Mostly forgotten today, the German physician and philosopher, Ludwig Büchner (1824-99), made a significant contribution to the theory of materialism in the mid- nineteenth century from an atheistic perspective. Described by Engels and others as a “vulgar” materialist, he was nevertheless unsurpassed in having linked science and atheism unfettered by irrelevant considerations. The son of a doctor who served as president of the local medical college, Büchner studied at four universities culminating with the University of Vienna. In 1852 he became a lecturer in medicine at the University of Tübingen with every expectation of pursuing an academic career. However, he was forcibly retired in 1855 because of the publication that year of his first book, Force and Matter [Kraft und Stoff], and he spent the rest of his career as a physician in Darmstadt as well as the author of close to a dozen additional books that explored in depth numerous scientific advances in the nineteenth century.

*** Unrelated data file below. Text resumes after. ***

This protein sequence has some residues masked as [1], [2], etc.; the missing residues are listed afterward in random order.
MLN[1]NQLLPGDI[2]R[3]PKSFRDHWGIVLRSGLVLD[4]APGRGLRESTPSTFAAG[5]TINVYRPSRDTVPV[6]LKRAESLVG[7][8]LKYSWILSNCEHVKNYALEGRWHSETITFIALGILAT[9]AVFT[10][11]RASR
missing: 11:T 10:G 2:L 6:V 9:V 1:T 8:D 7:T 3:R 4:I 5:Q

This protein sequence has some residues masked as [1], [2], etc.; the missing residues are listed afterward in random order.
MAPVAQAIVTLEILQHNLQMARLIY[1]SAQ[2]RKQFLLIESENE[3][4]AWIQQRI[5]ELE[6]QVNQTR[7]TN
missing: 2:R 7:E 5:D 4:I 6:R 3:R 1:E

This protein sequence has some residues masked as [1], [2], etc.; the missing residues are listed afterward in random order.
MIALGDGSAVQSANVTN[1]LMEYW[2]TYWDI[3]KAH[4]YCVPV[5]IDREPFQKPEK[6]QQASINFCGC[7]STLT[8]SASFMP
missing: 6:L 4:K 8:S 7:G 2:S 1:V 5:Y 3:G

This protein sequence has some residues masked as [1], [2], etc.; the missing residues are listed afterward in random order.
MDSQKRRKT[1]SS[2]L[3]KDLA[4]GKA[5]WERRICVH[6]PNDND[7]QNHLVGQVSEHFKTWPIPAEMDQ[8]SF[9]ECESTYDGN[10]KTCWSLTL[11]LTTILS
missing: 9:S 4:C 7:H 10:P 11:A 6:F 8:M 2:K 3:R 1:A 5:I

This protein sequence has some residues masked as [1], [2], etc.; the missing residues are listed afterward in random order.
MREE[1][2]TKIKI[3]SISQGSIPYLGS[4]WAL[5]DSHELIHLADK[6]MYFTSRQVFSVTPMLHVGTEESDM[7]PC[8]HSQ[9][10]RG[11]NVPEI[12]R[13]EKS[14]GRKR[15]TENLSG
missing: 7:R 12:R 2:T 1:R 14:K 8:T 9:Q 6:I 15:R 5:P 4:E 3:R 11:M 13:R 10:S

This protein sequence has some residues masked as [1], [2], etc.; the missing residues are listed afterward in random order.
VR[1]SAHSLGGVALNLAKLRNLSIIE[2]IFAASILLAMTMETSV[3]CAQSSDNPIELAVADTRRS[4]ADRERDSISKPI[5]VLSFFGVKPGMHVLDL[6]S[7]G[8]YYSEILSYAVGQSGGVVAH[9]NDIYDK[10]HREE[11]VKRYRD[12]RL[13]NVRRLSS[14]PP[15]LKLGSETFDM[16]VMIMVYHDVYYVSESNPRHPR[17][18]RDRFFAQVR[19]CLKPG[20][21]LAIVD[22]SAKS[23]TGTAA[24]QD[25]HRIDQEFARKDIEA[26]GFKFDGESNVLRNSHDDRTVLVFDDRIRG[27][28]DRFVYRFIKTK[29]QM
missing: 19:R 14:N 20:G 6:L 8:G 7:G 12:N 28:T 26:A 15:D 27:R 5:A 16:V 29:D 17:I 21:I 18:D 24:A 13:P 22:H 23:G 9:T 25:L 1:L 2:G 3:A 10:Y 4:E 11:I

WMU ScholarWorks Citation
Jayne, Edward, "Ludwig Büchner: Nineteenth Century Atheist" (2018). English Faculty Publications. 15.